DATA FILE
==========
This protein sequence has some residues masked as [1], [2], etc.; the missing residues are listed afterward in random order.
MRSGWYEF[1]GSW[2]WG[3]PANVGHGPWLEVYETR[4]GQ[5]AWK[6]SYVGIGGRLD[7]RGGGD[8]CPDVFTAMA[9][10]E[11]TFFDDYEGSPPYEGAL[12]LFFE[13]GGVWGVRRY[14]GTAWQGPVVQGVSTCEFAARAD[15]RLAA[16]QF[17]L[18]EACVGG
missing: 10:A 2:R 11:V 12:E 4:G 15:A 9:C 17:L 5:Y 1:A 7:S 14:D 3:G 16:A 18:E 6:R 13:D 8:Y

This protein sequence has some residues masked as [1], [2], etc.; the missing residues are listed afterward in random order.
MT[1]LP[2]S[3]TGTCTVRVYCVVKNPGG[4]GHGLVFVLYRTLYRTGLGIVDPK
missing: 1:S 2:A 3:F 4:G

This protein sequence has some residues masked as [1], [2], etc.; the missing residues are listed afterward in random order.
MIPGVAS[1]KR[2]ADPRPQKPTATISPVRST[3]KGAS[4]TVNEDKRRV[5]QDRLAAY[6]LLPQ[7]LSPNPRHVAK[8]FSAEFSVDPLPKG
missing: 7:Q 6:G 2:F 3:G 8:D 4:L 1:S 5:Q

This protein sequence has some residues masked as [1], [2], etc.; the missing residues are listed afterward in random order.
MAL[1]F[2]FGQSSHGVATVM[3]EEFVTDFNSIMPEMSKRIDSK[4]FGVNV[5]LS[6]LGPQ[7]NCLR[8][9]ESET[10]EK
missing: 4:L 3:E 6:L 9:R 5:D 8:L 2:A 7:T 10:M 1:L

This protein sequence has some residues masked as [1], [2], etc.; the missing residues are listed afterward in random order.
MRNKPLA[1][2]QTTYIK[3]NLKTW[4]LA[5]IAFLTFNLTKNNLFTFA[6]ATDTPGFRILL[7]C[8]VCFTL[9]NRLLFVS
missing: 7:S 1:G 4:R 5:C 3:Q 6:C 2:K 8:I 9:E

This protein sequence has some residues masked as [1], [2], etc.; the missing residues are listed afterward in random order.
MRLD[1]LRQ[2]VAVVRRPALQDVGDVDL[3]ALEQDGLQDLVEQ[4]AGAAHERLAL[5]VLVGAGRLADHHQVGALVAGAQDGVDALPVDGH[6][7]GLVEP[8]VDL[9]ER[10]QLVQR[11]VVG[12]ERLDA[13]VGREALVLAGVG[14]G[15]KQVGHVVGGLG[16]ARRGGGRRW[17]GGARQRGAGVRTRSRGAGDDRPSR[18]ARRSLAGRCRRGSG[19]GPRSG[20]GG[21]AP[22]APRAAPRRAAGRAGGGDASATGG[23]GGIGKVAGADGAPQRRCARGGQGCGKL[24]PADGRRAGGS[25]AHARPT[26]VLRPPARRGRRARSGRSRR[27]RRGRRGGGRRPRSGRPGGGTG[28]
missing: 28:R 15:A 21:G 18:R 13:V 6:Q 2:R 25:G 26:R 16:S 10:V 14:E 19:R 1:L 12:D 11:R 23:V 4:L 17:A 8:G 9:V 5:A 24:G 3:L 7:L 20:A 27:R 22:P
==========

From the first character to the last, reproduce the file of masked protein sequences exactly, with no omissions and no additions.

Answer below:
This protein sequence has some residues masked as [1], [2], etc.; the missing residues are listed afterward in random order.
MRSGWYEF[1]GSW[2]WG[3]PANVGHGPWLEVYETR[4]GQ[5]AWK[6]SYVGIGGRLD[7]RGGGD[8]CPDVFTAMA[9][10]E[11]TFFDDYEGSPPYEGAL[12]LFFE[13]GGVWGVRRY[14]GTAWQGPVVQGVSTCEFAARAD[15]RLAA[16]QF[17]L[18]EACVGG
missing: 10:A 2:R 11:V 12:E 4:G 15:A 9:C 17:L 5:Y 1:A 7:S 14:D 3:G 16:A 18:E 6:R 13:D 8:Y

This protein sequence has some residues masked as [1], [2], etc.; the missing residues are listed afterward in random order.
MT[1]LP[2]S[3]TGTCTVRVYCVVKNPGG[4]GHGLVFVLYRTLYRTGLGIVDPK
missing: 1:S 2:A 3:F 4:G

This protein sequence has some residues masked as [1], [2], etc.; the missing residues are listed afterward in random order.
MIPGVAS[1]KR[2]ADPRPQKPTATISPVRST[3]KGAS[4]TVNEDKRRV[5]QDRLAAY[6]LLPQ[7]LSPNPRHVAK[8]FSAEFSVDPLPKG
missing: 7:Q 6:G 2:F 3:G 8:D 4:L 1:S 5:Q

This protein sequence has some residues masked as [1], [2], etc.; the missing residues are listed afterward in random order.
MAL[1]F[2]FGQSSHGVATVM[3]EEFVTDFNSIMPEMSKRIDSK[4]FGVNV[5]LS[6]LGPQ[7]NCLR[8][9]ESET[10]EK
missing: 4:L 3:E 6:L 9:R 5:D 8:L 2:A 7:T 10:M 1:L

This protein sequence has some residues masked as [1], [2], etc.; the missing residues are listed afterward in random order.
MRNKPLA[1][2]QTTYIK[3]NLKTW[4]LA[5]IAFLTFNLTKNNLFTFA[6]ATDTPGFRILL[7]C[8]VCFTL[9]NRLLFVS
missing: 7:S 1:G 4:R 5:C 3:Q 6:C 2:K 8:I 9:E

This protein sequence has some residues masked as [1], [2], etc.; the missing residues are listed afterward in random order.
MRLD[1]LRQ[2]VAVVRRPALQDVGDVDL[3]ALEQDGLQDLVEQ[4]AGAAHERLAL[5]VLVGAGRLADHHQVGALVAGAQDGVDALPVDGH[6][7]GLVEP[8]VDL[9]ER[10]QLVQR[11]VVG[12]ERLDA[13]VGREALVLAGVG[14]G[15]KQVGHVVGGLG[16]ARRGGGRRW[17]GGARQRGAGVRTRSRGAGDDRPSR[18]ARRSLAGRCRRGSG[19]GPRSG[20]GG[21]AP[22]APRAAPRRAAGRAGGGDASATGG[23]GGIGKVAGADGAPQRRCARGGQGCGKL[24]PADGRRAGGS[25]AHARPT[26]VLRPPARRGRRARSGRSRR[27]RRGRRGGGRRPRSGRPGGGTG[28]
missing: 28:R 15:A 21:G 18:R 13:V 6:Q 2:R 25:G 26:R 16:S 10:V 14:E 19:R 1:L 12:D 11:R 23:V 4:L 17:A 8:G 9:V 5:A 24:G 3:L 7:L 20:A 27:R 22:P